Who pioneered the cycle-of-life?

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“Circle of Life” is the powerful opening song of the movie The Lion King. Many would remember the movie’s iconic opening sequence, with the song set against the awe-inspiring backdrop of a red rising sun and the African savannah. The song title has roots in ecology and earth science. The “cycle-of-life” concept was pioneered by Sergei Winogradsky (born on 1 September 1856), a Russian microbiologist, ecologist and soil scientist. Winogradsky discovered several “cycles-of-life”, where substances are constantly recycled through the natural environment. These recycling pathways, known as biogeochemical cycles, exist because matter cannot be created or destroyed. Three important biogeochemical cycles are the water cycle, the carbon cycle, and the nitrogen cycle.

Winogradsky most notable contribution was the discovery of chemosynthesis, a component of the carbon cycle. In chemosynthesis, organisms derive energy through inorganic chemical reactions of carbon-containing molecules and nutrients such as carbon dioxide and methane (a different process to photosynthesis, which uses sunlight as a source of energy).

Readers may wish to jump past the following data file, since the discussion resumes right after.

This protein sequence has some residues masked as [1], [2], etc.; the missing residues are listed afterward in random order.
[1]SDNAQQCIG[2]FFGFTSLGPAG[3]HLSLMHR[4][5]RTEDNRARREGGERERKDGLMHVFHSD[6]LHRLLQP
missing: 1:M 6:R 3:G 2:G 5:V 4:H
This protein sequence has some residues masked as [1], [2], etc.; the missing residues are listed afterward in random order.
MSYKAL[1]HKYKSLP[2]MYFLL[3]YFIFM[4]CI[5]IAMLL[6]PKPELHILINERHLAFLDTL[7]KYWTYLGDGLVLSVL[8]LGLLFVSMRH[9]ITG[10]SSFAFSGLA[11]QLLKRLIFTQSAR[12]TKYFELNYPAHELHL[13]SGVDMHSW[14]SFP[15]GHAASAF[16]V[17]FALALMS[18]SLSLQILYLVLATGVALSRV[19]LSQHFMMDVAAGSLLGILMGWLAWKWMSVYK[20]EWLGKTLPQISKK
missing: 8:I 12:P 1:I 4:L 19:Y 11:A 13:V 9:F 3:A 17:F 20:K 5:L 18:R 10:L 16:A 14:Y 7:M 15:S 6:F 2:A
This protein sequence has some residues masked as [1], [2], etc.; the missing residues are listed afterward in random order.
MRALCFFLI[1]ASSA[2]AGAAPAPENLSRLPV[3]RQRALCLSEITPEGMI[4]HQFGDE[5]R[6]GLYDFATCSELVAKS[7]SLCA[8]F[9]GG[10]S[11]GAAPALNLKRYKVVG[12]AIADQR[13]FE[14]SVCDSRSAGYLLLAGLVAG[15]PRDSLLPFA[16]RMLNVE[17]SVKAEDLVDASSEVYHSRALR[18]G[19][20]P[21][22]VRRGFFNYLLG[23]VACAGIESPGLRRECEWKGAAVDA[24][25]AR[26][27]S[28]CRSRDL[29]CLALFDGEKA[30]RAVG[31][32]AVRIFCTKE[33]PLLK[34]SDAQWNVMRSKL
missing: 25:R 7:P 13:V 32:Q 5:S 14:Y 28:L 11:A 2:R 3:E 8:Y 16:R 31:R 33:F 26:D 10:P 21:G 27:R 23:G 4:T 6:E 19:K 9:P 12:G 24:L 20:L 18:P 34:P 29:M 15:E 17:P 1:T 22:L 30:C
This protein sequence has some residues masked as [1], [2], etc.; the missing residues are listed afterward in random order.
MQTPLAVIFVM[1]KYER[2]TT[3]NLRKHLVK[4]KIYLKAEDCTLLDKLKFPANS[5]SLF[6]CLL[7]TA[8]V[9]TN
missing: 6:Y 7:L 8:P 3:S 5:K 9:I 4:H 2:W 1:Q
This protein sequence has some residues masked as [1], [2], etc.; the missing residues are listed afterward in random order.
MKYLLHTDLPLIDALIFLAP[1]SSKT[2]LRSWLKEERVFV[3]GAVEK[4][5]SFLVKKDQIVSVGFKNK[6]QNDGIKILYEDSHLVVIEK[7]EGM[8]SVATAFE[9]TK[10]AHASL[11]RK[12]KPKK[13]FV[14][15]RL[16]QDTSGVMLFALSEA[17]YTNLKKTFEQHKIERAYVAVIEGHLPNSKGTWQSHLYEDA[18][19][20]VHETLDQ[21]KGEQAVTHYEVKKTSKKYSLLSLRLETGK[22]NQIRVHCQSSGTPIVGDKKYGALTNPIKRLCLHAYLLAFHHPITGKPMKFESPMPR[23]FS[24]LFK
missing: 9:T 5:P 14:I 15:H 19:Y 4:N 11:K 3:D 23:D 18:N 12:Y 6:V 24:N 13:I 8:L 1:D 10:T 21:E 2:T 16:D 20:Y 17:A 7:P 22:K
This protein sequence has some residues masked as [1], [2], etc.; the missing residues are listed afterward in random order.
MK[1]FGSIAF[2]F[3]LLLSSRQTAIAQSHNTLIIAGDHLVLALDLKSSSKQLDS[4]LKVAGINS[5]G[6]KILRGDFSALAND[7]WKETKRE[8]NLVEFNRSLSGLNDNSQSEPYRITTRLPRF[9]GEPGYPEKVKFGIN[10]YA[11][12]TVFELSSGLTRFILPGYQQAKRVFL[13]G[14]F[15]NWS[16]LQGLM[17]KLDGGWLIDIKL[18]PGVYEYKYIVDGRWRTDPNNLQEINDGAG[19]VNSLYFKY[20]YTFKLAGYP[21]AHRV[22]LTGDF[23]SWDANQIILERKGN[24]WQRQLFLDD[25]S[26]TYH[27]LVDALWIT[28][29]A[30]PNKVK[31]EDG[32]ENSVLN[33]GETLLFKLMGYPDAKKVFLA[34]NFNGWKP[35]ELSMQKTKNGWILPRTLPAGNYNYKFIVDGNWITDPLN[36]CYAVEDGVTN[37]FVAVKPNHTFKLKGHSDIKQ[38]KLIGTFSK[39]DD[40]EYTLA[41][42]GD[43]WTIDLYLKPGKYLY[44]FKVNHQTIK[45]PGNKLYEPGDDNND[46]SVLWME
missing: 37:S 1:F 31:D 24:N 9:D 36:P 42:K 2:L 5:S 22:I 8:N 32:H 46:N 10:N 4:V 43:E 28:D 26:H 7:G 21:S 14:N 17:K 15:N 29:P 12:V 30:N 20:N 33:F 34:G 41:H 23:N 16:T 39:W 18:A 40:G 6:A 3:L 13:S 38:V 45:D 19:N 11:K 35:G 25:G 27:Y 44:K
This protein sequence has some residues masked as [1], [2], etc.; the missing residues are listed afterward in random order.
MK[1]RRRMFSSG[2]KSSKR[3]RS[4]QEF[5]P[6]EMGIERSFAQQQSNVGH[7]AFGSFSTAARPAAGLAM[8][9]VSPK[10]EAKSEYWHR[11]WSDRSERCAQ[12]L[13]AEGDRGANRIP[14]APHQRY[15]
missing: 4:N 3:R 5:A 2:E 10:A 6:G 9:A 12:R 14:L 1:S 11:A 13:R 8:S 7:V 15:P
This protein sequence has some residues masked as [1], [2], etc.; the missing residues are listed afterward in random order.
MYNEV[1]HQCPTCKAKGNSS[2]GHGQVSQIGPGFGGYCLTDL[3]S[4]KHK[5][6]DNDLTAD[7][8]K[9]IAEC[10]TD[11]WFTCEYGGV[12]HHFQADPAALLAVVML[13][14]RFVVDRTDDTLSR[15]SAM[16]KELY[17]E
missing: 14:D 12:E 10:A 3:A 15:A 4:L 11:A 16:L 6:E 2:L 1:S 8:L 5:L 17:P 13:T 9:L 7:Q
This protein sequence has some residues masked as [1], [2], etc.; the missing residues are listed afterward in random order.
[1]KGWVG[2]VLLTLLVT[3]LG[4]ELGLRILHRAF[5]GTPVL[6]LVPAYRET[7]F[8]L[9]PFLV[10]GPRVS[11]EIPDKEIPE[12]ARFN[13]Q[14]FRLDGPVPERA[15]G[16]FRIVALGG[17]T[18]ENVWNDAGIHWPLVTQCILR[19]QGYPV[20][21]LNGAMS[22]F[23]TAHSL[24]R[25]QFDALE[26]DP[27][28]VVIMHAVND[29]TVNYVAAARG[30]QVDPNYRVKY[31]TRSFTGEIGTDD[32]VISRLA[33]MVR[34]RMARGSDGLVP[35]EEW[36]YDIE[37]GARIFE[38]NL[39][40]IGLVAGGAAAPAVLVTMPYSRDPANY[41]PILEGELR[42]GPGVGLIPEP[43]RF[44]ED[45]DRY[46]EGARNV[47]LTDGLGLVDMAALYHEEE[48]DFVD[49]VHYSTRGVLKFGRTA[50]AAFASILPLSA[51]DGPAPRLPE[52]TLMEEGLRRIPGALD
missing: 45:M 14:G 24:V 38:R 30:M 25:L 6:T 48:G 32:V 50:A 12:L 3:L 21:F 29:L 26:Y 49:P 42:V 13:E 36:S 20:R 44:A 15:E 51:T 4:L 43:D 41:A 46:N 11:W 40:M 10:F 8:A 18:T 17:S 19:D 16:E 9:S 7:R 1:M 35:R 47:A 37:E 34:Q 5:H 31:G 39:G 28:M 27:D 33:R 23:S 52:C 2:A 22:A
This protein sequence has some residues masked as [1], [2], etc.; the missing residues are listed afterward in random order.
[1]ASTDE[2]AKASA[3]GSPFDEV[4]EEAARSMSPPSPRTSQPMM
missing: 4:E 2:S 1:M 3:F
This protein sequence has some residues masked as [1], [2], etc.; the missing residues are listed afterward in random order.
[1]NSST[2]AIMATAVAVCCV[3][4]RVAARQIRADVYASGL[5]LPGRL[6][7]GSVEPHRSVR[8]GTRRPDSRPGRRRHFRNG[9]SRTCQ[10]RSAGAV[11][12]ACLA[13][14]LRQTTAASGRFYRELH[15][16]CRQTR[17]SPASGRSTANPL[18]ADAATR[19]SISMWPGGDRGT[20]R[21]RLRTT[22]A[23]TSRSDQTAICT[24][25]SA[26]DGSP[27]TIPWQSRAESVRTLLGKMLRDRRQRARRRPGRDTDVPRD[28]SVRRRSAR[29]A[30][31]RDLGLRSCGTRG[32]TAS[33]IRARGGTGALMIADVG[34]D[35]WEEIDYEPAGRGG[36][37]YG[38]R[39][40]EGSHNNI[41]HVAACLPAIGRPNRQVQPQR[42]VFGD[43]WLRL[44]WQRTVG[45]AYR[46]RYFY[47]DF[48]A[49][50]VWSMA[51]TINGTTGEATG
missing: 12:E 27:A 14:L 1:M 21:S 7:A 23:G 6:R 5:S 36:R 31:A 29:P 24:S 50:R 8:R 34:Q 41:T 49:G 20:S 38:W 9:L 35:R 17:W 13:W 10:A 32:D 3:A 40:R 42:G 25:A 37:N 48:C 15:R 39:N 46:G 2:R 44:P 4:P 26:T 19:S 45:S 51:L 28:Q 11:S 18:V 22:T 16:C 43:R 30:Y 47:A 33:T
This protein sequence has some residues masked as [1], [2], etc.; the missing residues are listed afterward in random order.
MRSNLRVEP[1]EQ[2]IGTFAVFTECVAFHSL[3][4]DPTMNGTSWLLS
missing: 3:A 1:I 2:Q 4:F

In The Lion King, a simpler explanation of the cycle-of-life is given to young Simba. “Everything you see exists together in a delicate balance,” says his father Mufasa. “As king, you need to understand that balance and respect all the creatures, from the crawling ant to the leaping antelope.” Confused, Simba asks, “But, Dad, don’t we eat the antelope?” Mufasa answers patiently, “Yes, Simba, but let me explain. When we die, our bodies become the grass and the antelope eat the grass. And so, we are all connected in the great Circle of Life.”